A God Who Understands

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SCRIPTURE:   Luke 15:1-2   Now all the tax-gatherers and the sinners were coming near Him to listen to Him.  And both the Pharisees and the scribes began to grumble, saying, "This man receives sinners and eats with them  ".


        Luke, in emphasizing the humanity of Jesus in his gospel account, is saying, "We have a God who understands."  Matthew stresses the messiahship of Christ, Mark His servanthood, but Luke (a physician committed to alleviating human suffering), chooses to stress the humanity of Jesus.  He is concerned that suffering humanity know we have a God who understands.

        Luke's name appears only three times in the New Testament, and not one of these are in either book he wrote--Colossians 4:14 where he is called the "beloved Physician," in Philemon 24 where he is called Paul's "fellow-worker," and in II Timothy 4:11 where he stands by Paul during the dark hours of his approaching martyrdom.  In all three passages, Luke's life bears evidence that he had come to know in Christ "A God Who Understands."

        Regardless of who we are, where we live, or what we have done, Luke's message to us is that in Jesus Christ we have a God who understands.  In an effort to see what Luke says about this subject in all twenty-four chapters of his book, I have endeavored to reduce his statements to three.


        "And behold, you will conceive in your womb, and bear a son, and you shall name Him Jesus"  (Luke 1:31).

        Apart from being conceived by the Holy Spirit, Christ's birth was as human as anyone else's.  He was conceived in the womb of a woman, as any other.  The physical aspects of His birth were identical to any other human's birth.

        He did not drop down from the sky as a full-grown Messiah.  His was a natural birth, a natural growth, a natural development.  O yes, He was divine, but He was very much human.

        "Son of Man"--This title is used in Luke's account twenty-three times to stress the humanity of Jesus.  It is Christ's favorite designation for Himself.  Whatever else this title may mean, it means that Christ is human--that He is one with mankind--that He understands us.

        "The Son of Man has nowhere to lay His head" (Luke 9:58).

        "The Son of Man has authority on earth" (Luke 5:24).

        "The Son of Man has come eating and drinking" (Luke 7:34).

        "The Son of Man is Lord of the Sabbath" (Luke 6:5).

        "The Son of Man is going to be delivered into the hands of men" (Luke 9:44).

        "The Son of Man is coming at an hour that you do not expect" (Luke 12:40).

        These plus seventeen other such references to "the Son of Man" assure us that ours is a God who understands what it is to be human--for He was human.

        W. T. Conner states that it seems strange that a person would question the humanity of Jesus.  Theoretically, very few have ever done so.  The Docetics believed that the body of Jesus was not real.  They held that Christ was only God appearing in human form.  Many theologians have so emphasized the deity of Christ, and assumed such a chasm between God and man, that they have practically nullified the human life of Jesus.  This is wrong.  We should begin with the facts of the life of Jesus as recorded in the New Testament.  Nobody who takes the New Testament seriously will ever question the humanity of Jesus.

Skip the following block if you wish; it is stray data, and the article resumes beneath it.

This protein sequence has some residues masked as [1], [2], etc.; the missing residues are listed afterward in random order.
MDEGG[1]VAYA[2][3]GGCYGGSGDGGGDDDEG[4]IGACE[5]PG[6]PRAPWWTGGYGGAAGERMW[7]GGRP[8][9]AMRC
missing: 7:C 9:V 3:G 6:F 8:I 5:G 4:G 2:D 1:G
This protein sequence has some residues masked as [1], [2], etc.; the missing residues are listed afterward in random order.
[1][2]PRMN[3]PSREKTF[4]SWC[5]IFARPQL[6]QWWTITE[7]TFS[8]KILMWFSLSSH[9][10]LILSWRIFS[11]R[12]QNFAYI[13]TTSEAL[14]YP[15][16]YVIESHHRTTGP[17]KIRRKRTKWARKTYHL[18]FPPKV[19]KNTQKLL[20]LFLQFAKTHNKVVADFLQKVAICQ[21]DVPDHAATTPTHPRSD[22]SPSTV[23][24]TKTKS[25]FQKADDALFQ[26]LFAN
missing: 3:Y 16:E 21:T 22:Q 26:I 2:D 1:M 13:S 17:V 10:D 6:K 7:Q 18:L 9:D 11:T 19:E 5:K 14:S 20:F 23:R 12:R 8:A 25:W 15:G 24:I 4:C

As a man, Jesus was subject to the law of growth and development.  Luke tells us that he grew in wisdom and stature and in favor with God and men (Luke 2:52).  Here seems to be a normal human growth.


        When Jesus said to His disciples on the night He was betrayed, "Pray that you may not enter into temptation" (Luke 22:40), He knew what He was talking about!

        His ministry was launched in the midst of a barrage of temptations (Luke 4:1-13).  And His temptations never let up.  They hounded Him until His last breath on the cross.

        His temptations and battles were real.  His struggle with sin and evil were no sham battles.  We sometimes make the mistake of thinking that there can be no temptation unless there is something base and ignoble in our lives to which temptation can appeal.  But this is wrong.

        The temptation to satisfy His physical appetite was real!  (Bread.)

        The temptation to turn from the Father's will for His life and gain the world through compromise was real!  (Worship Satan.)

        The temptation to win the world through sensationalism was real!  (Leap from the temple.)

        This is why we can go to Christ unashamed of our temptations.  For Hebrews 4:15 (LB) assures us that, "This High Priest of ours understands our weaknesses, since he had the same temptations we do, though he never once gave way to them and sinned."

        And His "understanding" does not mean that He condones our giving in to temptations.  But it does mean that when we go to Him in time of temptation, we don't need to explain what it is all about.  He understands what it is to be human and to be tempted--for He was human too.

        B.     HIS COMPASSION WAS HUMAN (Luke 7:11-15).

        There is no stronger word than "compassion" for pity and sympathy and feeling, and it is a word which, again and again in the gospel story, is used of Jesus.  At that time this must have been a staggering thought.  The Stoics held that the primary characteristic of God was apathy, or the incapability of feeling.  Here we were presented with the amazing conception of one who was the Son of God and yet was human enough to be moved with compassion.